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Tip #42: Keep a Toddler Content Flying Overseas

I received this note from Liana with the subject line:
Portugal with 16 Month Old

“Hi Shelly,

Thanks for writing such a helpful book with great tips.

I know that I’m being a real anal Annie, but I’m trying to come up with ideas of how to entertain my daughter Zara as we travel to Portugal in 2 weeks. The trip to Portugal will hopefully not be too bad since it will be overnight, but the return will be in the daytime.

My issue is that Zara still has the attention span of a gnat. She doesn’t attend to much for very long, unless she is exhausted. Any ideas of things we can do in her car seat to pass the time? I’ve tired Elmo videos and Blues Clues but they don’t seem to interest her for very long.

I’d appreciate any advice. Thanks!”

My two cents:

As you say, it’s hard to keep children entertained with videos for too long at 16 months, though it can help some overtired toddlers finally settle in for slumber in flight. New toys, a Travel Magna Doodle, and board books will likely catch her attention for some amount of time, but one gimmick that never seems to fail for us is what we call the “bag of tricks.” I use some sort of a child’s purse, cosmetics or other small bag, preferably one with a see-through panel (a large slide-lock bag works wonders in a pinch), and fill it with an eclectic assortment of toys and gadgets. The presentation of the items–or perhaps the process of discovering them one at a time–seems to make the contents much more interesting to children in this age range. You might consider a couple of very small stuffed animals, a bath toy, a teething toy, a comb, a small (preferably baby-safe) mirror, and measuring spoons from your kitchen drawer. Ideally, you’ll have a second small “bag of tricks” to surprise her on the flight home.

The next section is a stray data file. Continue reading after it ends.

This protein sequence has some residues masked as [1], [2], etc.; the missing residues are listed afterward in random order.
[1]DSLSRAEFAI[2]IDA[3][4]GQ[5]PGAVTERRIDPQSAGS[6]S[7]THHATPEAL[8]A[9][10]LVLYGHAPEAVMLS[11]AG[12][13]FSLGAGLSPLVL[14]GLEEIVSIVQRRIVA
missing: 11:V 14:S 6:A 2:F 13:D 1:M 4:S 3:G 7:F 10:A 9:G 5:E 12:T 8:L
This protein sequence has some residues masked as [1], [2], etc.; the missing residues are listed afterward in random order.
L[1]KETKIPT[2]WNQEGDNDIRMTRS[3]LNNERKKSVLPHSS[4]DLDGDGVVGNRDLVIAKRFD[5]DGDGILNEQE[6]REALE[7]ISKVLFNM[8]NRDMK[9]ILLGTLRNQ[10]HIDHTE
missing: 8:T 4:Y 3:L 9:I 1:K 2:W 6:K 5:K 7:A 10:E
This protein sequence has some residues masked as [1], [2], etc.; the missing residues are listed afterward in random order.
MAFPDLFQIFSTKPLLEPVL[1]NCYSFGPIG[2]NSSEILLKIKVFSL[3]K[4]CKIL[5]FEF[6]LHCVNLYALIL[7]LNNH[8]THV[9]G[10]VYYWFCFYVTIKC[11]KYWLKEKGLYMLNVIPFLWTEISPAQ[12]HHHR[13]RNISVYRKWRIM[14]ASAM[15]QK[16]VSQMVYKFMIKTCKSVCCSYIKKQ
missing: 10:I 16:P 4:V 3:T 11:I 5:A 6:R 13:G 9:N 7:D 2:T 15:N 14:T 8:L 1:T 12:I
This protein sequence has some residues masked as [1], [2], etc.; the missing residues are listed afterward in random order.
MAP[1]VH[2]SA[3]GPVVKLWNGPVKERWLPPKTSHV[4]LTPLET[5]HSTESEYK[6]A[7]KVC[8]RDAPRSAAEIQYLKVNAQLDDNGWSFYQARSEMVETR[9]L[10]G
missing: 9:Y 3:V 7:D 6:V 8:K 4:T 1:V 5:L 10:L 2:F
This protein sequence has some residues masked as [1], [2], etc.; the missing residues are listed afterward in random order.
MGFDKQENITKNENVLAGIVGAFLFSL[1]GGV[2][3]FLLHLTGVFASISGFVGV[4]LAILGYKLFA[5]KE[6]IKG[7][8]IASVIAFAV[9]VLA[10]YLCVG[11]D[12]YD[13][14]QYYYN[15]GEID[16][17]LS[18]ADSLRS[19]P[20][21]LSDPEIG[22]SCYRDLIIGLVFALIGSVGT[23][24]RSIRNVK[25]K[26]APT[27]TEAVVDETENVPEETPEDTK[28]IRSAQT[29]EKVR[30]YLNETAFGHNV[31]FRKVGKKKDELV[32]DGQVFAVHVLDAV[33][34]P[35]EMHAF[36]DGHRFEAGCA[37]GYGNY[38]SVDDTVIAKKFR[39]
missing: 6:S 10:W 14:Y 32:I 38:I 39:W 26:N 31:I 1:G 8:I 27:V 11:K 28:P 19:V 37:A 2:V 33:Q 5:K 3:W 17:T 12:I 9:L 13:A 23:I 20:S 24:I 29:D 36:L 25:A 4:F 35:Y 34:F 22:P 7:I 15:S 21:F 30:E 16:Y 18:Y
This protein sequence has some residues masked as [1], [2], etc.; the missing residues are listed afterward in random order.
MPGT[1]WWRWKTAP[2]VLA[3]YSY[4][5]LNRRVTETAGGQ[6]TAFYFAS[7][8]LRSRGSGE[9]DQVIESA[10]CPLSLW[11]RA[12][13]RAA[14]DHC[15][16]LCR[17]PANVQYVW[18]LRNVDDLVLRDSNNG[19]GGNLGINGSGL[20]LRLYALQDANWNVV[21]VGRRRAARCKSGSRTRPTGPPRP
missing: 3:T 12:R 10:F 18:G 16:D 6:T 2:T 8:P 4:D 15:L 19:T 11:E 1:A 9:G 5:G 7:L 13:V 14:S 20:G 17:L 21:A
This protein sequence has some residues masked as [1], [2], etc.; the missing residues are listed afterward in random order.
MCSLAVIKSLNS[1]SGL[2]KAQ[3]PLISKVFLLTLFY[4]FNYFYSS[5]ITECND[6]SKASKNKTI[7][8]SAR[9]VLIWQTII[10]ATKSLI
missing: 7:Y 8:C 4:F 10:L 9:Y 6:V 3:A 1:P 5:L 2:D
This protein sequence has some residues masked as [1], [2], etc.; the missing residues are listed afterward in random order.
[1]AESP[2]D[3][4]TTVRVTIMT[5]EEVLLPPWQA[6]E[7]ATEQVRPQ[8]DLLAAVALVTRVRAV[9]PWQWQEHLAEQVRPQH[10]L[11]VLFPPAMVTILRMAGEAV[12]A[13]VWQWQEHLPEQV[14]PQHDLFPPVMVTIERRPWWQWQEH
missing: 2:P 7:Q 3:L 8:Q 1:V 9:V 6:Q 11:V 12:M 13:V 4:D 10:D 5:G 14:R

Assuming your daughter’s car seat is a “convertible” model, you might consider installing it rear-facing for your flight (unless there’s a personal TV screen you want to utilize on the seat in front of her). It may be much easier to interact with her and keep her happy in flight if you are facing each other, plus you’ll have the added advantage that she can’t kick the forward passenger’s seat or obsess over the fold-out tray.

You might both appreciate a travel tray to attach to her car seat during the flight, since airplane trays are small and often don’t fold out at the right height to use with car seats. I’ve had good results with the “Snack & Play Travel Tray” that has a very large surface area (big enough for coloring books) with a tall edge around 3 sides that is very effective in keeping snacks, sippy cups, crayons, and various toys from constantly falling out of her reach and into the “Mommy! Mommy! Uh!” zone next to your feet. It’s very light and rolls up fairly compactly (also might work on your stroller and is helpful on road trips).

Also, be sure to plan occasional walks around the cabin to help her stretch her legs (it may do wonders for her digestion as well as her disposition) and be sure to take advantage of any strangers who show an interest in waving and greeting her, or playing peek-a-boo. If there are other toddlers on your flight, she’ll likely enjoy paying brief visits to them at their seats–and may even be willing to swap a toy or two.

Your two cents:
So traveling parents out there, what is YOUR secret weapon for keeping your babies and toddlers entertained on long flights? And any other tips or advice you’d offer to Liana?

Safe journey,

Shelly Rivoli, author of the award-winning guide Travels with Baby
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